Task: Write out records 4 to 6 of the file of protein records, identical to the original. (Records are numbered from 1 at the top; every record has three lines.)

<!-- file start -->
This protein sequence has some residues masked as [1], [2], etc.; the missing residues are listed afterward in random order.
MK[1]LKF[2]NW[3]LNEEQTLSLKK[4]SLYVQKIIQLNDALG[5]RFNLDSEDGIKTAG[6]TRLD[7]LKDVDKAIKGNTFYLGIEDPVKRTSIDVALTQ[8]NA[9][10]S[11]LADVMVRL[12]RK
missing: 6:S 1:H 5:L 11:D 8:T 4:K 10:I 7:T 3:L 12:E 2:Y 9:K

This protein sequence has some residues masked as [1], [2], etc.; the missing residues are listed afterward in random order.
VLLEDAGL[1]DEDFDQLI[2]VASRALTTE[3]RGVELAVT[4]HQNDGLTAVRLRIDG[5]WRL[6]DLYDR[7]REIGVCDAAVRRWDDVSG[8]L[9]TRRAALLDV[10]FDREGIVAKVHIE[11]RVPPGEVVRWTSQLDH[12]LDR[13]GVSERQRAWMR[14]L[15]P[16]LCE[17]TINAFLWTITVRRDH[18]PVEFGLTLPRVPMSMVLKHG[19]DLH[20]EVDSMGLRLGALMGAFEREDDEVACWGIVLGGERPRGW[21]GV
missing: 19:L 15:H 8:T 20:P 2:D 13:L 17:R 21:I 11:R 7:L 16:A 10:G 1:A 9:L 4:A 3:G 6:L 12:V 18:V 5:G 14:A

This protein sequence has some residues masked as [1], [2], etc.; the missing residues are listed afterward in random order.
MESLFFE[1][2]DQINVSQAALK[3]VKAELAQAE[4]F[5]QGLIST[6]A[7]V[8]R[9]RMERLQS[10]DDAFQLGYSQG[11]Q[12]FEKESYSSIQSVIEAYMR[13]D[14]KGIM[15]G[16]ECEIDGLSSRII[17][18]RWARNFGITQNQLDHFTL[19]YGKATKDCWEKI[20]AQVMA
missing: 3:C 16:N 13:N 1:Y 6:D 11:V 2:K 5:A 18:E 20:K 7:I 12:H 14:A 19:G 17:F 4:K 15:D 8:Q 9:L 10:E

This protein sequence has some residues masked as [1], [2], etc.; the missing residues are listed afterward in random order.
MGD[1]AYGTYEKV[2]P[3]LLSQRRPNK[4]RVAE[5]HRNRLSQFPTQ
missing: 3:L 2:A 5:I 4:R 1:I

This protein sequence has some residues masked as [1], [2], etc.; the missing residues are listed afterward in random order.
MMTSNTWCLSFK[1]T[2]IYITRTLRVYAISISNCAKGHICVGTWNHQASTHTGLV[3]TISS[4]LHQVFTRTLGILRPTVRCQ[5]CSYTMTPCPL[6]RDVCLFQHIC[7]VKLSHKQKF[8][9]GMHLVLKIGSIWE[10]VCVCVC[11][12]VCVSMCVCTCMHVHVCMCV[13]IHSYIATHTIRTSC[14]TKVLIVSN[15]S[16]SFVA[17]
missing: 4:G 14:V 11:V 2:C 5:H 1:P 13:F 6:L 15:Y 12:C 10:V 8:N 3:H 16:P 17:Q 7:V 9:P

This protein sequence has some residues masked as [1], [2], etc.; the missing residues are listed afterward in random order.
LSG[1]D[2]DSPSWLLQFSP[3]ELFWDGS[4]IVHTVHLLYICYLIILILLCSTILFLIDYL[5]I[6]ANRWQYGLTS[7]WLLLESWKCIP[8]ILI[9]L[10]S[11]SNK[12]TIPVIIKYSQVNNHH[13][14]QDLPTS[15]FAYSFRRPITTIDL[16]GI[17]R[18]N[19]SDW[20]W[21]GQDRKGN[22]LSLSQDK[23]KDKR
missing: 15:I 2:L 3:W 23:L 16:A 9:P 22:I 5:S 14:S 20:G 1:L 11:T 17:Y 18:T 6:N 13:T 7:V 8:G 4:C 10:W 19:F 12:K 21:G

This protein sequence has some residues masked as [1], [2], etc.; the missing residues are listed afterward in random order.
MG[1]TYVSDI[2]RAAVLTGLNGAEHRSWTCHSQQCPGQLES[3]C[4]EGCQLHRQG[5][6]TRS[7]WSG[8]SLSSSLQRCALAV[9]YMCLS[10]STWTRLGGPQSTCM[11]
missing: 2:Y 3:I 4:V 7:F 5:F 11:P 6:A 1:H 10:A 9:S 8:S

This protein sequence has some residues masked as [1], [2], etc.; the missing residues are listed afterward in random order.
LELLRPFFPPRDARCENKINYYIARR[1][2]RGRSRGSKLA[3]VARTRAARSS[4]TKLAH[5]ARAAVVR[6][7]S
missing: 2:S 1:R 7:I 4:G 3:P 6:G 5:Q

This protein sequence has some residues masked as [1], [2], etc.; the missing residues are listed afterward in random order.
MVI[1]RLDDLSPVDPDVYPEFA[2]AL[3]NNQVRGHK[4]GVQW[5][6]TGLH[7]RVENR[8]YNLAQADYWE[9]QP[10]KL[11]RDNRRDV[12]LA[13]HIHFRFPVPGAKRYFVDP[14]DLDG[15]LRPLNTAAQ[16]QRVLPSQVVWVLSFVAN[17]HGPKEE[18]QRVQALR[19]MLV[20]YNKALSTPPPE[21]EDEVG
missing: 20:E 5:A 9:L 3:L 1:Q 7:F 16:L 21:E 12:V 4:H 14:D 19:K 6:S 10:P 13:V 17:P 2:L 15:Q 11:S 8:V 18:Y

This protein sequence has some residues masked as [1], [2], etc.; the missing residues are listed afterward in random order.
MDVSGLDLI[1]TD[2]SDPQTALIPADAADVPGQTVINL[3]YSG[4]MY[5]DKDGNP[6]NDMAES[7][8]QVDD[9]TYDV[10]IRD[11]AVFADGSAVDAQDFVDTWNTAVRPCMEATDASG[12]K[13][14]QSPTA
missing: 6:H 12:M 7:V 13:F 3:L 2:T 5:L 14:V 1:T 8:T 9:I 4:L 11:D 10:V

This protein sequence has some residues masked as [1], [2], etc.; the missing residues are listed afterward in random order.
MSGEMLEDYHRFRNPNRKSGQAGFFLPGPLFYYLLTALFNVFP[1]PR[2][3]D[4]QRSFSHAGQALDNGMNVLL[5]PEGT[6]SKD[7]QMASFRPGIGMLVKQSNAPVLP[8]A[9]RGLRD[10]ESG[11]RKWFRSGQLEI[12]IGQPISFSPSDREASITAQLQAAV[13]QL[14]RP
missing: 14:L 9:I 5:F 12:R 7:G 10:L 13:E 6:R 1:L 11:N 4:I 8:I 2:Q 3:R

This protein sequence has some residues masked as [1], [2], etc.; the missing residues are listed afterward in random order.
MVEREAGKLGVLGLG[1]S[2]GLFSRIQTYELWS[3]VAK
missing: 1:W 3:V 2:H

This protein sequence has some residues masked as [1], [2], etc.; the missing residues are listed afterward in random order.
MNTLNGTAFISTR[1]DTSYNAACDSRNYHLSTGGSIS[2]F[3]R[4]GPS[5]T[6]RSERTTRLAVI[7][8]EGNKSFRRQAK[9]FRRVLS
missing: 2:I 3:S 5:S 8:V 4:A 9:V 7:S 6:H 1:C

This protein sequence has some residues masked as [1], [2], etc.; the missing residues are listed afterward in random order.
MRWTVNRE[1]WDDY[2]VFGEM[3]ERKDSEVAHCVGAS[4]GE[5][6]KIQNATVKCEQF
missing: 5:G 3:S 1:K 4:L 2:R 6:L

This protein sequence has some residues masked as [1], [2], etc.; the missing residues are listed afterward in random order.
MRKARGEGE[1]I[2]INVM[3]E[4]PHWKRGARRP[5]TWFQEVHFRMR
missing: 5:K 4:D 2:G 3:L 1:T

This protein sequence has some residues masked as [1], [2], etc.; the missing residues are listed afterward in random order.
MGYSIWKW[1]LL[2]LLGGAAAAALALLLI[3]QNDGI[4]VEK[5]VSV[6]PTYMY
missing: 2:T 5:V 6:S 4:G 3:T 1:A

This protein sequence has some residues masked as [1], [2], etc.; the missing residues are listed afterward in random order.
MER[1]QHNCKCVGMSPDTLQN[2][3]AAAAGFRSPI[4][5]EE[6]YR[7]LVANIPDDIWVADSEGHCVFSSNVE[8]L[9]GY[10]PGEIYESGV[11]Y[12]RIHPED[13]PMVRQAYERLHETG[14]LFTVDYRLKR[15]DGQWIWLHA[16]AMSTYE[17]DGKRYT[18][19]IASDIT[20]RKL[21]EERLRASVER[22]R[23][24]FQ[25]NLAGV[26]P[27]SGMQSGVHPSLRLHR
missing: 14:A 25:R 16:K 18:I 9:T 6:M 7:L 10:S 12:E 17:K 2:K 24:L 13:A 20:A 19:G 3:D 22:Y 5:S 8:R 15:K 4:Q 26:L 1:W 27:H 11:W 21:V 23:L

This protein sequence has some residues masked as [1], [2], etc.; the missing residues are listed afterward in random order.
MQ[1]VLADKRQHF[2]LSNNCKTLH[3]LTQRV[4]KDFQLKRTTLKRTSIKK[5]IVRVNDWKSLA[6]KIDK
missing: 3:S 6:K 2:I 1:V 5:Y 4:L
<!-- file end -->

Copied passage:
This protein sequence has some residues masked as [1], [2], etc.; the missing residues are listed afterward in random order.
MGD[1]AYGTYEKV[2]P[3]LLSQRRPNK[4]RVAE[5]HRNRLSQFPTQ
missing: 3:L 2:A 5:I 4:R 1:I

This protein sequence has some residues masked as [1], [2], etc.; the missing residues are listed afterward in random order.
MMTSNTWCLSFK[1]T[2]IYITRTLRVYAISISNCAKGHICVGTWNHQASTHTGLV[3]TISS[4]LHQVFTRTLGILRPTVRCQ[5]CSYTMTPCPL[6]RDVCLFQHIC[7]VKLSHKQKF[8][9]GMHLVLKIGSIWE[10]VCVCVC[11][12]VCVSMCVCTCMHVHVCMCV[13]IHSYIATHTIRTSC[14]TKVLIVSN[15]S[16]SFVA[17]
missing: 4:G 14:V 11:V 2:C 5:H 1:P 13:F 6:L 15:Y 12:C 10:V 8:N 3:H 16:P 17:Q 7:V 9:P

This protein sequence has some residues masked as [1], [2], etc.; the missing residues are listed afterward in random order.
LSG[1]D[2]DSPSWLLQFSP[3]ELFWDGS[4]IVHTVHLLYICYLIILILLCSTILFLIDYL[5]I[6]ANRWQYGLTS[7]WLLLESWKCIP[8]ILI[9]L[10]S[11]SNK[12]TIPVIIKYSQVNNHH[13][14]QDLPTS[15]FAYSFRRPITTIDL[16]GI[17]R[18]N[19]SDW[20]W[21]GQDRKGN[22]LSLSQDK[23]KDKR
missing: 15:I 2:L 3:W 23:L 16:A 9:P 22:I 5:S 14:S 20:G 1:L 11:T 17:Y 18:T 6:N 13:T 7:V 8:G 4:C 10:W 19:F 12:K 21:G